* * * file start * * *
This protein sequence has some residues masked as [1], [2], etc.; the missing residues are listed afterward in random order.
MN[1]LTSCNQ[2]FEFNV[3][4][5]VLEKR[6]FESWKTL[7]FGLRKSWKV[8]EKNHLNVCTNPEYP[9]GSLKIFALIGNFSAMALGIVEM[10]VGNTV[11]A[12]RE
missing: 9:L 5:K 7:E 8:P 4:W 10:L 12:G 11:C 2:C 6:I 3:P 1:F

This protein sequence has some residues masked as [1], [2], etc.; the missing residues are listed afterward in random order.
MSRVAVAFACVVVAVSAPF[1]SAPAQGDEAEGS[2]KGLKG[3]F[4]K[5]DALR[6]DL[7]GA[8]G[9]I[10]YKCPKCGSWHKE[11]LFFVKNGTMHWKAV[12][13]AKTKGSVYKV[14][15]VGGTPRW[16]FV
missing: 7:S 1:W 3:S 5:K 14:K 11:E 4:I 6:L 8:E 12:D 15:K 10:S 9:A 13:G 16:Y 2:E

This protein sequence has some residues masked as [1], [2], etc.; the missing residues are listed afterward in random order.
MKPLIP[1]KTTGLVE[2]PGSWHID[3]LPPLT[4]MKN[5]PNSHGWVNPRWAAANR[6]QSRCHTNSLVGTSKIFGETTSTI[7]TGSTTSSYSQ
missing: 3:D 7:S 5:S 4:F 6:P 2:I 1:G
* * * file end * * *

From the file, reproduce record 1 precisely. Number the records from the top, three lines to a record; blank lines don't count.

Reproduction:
This protein sequence has some residues masked as [1], [2], etc.; the missing residues are listed afterward in random order.
MN[1]LTSCNQ[2]FEFNV[3][4][5]VLEKR[6]FESWKTL[7]FGLRKSWKV[8]EKNHLNVCTNPEYP[9]GSLKIFALIGNFSAMALGIVEM[10]VGNTV[11]A[12]RE
missing: 9:L 5:K 7:E 8:P 4:W 10:L 12:G 11:C 2:C 6:I 3:P 1:F